Health belief model

Abstract
Health Belief Model (HBM) is just one out of many psychological models that help predict and explain health behaviors, and use these behaviors to address negative health conditions. Perceived susceptibility, perceived seriousness of the condition, perceived benefits of an action, and perceived barriers to action form the basic set of HBM indicators. The preliminary analysis indicates that the female patient will be able to lose 30 pounds and to reduce the barriers to further weight loss.
Case Study Using Health Belief Model

            Introduction
            Numerous psychological approaches are used to raise the effectiveness of health promotion. Health Belief Model (HBM) is just one out of many psychological models that help predict and explain health behaviors, and use these behaviors to address negative health conditions. Universal character, convenience, and cost-effectiveness of psychological models in health promotion have already turned HBM into a valid tool for exploring and changing a wide range of long and short-term health behaviors.
            Theoretical background
            Health Belief Model was the first psychological model that was trying to predict health behaviors and to use those predictions to address negative health conditions. Rosenstock (1974) and Becker (1974) have adopted a new set of measurements to evaluate the individual’s chances for becoming healthier, and to develop a set of valid measures that would effectively deal with health issues and their complications. Original researches provide substantial empirical support for using HBM in health promotion (Becker, 1974; Janz & Becker, 1984; Rosenstock, 1974); prospective studies and retrospective researches prove that HBM creates extremely favorable conditions for dealing with complex health issues. “In the context of a prospective experimental design, a psychosocial approach to understanding individual health-related actions (the Health Belief Model) is evaluated in terms of its ability to predict and explain adherence to the diet”, but the diet is not the only health condition where HBM can be useful (Janz, Champion & Stretcher, 2002). Founded on attempts to integrate cognitive theory with stimulus-response theory, HBM can be effectively applied to a wide variety of health conditions. The discussed psychological model targets person’s desire to minimize negative health consequences; it further develops the patient’s confidence that the recommended set of actions will help achieve the desired condition (Becker, 1974). “Reinforcements and incentives do not influence action directly, but via influencing the person’s valuation of the action and the judgment of the likelihood that it will produce results” (Rosenstock, Stretcher & Marshall, 1988).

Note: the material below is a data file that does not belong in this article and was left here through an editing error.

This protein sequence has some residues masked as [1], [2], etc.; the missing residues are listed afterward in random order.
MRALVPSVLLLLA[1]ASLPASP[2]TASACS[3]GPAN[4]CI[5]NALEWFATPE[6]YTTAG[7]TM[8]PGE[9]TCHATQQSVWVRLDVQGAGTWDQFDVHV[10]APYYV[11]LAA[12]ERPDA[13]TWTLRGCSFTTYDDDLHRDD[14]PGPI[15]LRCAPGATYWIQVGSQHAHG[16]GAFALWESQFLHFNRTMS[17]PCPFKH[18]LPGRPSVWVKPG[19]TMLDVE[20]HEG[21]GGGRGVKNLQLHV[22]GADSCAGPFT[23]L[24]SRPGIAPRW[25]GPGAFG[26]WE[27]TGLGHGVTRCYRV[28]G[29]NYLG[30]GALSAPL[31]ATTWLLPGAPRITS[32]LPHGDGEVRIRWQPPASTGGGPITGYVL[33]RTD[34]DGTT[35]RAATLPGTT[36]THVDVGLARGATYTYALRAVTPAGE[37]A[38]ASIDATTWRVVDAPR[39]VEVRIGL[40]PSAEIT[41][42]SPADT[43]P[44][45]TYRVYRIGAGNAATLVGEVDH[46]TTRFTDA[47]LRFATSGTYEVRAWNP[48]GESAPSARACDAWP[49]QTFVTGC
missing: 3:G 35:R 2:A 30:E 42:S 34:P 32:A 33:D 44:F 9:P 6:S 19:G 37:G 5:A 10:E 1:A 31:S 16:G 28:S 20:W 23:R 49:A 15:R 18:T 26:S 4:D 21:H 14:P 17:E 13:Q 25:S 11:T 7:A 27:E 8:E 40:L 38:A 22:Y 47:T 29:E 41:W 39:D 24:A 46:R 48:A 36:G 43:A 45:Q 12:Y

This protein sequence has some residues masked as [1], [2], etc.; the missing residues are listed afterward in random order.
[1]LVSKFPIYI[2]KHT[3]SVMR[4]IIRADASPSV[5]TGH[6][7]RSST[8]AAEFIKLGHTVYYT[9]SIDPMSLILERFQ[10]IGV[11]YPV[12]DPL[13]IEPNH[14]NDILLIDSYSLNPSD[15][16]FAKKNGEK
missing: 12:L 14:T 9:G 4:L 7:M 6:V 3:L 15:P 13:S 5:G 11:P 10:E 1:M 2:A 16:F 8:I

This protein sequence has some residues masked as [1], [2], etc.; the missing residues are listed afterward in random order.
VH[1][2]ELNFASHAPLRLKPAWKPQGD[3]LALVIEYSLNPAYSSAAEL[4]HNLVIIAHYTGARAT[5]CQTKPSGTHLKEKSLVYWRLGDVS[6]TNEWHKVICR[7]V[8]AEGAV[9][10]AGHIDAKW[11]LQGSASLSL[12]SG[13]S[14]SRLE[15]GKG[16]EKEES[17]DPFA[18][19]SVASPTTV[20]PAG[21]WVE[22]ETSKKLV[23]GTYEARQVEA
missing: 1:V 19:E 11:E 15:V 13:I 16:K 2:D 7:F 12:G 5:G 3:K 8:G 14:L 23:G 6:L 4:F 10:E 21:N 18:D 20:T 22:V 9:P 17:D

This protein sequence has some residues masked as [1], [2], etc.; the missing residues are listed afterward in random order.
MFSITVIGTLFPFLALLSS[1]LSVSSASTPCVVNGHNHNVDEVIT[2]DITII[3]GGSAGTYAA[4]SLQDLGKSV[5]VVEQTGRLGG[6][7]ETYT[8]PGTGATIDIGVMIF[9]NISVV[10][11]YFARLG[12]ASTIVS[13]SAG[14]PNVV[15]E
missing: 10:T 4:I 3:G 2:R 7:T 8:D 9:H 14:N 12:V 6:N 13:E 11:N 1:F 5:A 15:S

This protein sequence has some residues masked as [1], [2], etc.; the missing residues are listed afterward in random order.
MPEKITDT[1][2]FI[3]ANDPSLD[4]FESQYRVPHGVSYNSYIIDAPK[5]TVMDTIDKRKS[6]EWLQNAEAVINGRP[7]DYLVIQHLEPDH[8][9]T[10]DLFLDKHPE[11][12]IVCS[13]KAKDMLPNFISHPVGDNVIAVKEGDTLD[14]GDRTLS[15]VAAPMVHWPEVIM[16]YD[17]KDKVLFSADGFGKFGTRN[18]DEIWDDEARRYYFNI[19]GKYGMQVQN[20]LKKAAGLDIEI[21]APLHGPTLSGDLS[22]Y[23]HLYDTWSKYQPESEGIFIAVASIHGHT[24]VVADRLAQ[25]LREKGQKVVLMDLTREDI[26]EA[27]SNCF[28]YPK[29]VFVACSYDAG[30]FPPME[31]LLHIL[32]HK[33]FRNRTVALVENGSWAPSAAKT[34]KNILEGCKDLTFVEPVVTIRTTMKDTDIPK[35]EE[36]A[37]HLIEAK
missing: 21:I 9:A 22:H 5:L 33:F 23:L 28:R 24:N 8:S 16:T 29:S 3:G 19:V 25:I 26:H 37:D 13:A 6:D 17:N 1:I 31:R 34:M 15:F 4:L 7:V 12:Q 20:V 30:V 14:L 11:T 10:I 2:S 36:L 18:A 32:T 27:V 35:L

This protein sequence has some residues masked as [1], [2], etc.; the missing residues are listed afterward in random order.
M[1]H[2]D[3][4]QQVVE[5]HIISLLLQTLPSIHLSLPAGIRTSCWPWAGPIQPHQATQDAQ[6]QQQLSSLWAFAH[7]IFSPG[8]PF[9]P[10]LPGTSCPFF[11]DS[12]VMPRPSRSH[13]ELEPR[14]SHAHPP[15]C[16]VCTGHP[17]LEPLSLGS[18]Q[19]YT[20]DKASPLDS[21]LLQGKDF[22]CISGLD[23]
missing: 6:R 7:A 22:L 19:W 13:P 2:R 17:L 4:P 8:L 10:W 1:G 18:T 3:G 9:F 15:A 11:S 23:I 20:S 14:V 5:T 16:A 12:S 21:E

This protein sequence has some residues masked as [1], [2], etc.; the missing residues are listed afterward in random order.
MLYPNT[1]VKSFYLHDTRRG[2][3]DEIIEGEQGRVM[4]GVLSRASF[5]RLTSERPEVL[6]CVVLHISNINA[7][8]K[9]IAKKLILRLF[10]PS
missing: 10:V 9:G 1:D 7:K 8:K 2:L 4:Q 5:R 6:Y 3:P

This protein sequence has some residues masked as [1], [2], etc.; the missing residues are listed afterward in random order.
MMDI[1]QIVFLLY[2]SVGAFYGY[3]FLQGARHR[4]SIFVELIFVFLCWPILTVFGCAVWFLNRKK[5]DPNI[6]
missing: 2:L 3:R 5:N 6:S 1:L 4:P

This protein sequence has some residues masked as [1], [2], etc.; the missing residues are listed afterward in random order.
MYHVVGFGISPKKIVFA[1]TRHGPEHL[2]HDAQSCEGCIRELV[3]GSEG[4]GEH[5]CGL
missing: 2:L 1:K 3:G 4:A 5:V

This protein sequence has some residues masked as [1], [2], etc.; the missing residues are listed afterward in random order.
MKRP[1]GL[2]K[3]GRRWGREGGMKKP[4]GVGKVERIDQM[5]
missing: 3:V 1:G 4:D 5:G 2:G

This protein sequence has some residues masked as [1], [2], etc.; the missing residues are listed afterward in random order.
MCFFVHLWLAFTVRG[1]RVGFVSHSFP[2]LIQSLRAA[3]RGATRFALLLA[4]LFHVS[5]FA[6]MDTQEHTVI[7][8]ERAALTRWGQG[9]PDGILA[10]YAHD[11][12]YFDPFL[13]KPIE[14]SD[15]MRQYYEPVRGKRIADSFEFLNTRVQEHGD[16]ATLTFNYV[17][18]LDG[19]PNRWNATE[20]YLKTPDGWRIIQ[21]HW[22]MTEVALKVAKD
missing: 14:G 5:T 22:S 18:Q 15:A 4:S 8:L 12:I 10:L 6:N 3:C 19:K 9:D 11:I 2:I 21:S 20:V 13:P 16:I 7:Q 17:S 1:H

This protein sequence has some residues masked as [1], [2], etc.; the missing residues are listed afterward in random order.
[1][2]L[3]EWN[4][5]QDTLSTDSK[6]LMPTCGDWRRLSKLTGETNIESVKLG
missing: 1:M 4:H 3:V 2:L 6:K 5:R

Perceived susceptibility, perceived seriousness of the condition, perceived benefits of an action, and perceived barriers to action form the basic set of HBM indicators. These indicators are used to assess patient’s preparedness towards undertaking the recommended set of health-related actions. The results of preliminary health analysis provide health professionals with valuable information which further determines the cues to action and the level of individual’s self efficacy (Janz & Becker, 1984).
            In his original research, Rosenstock (1974) evaluated the validity and limitations of HBM as applied to various health conditions: the research has found significant “support to the importance of several of the variables in the model, as explanatory or predictive variables. However, a seventh major investigation conflicted in most respects with the findings of the earlier studies”; as a result, HBM was also effectively applied to predict voluntary behaviors in essentially healthy people. One significant limitation of HBM was reported by Janz & Becker (1984): the authors concluded that “interventions that incorporated the HBM precepts tended to produce superior results, but it was often impossible from the studies to isolate the effects of the HBM from other characteristics of the intervention”.
            Background
            The object of the analysis is a young female facing weight loss issues. During the last three months, the woman has gained 25 extra pounds. The reasons of weight gain include heavy job duty, stress, and chronic fatigue. The patient realizes the importance of physical exercises, and knows that excess weight is the recipe for major health issues. The task is to develop a set of effective procedures that will address weight loss issues using HBM principles.
            Method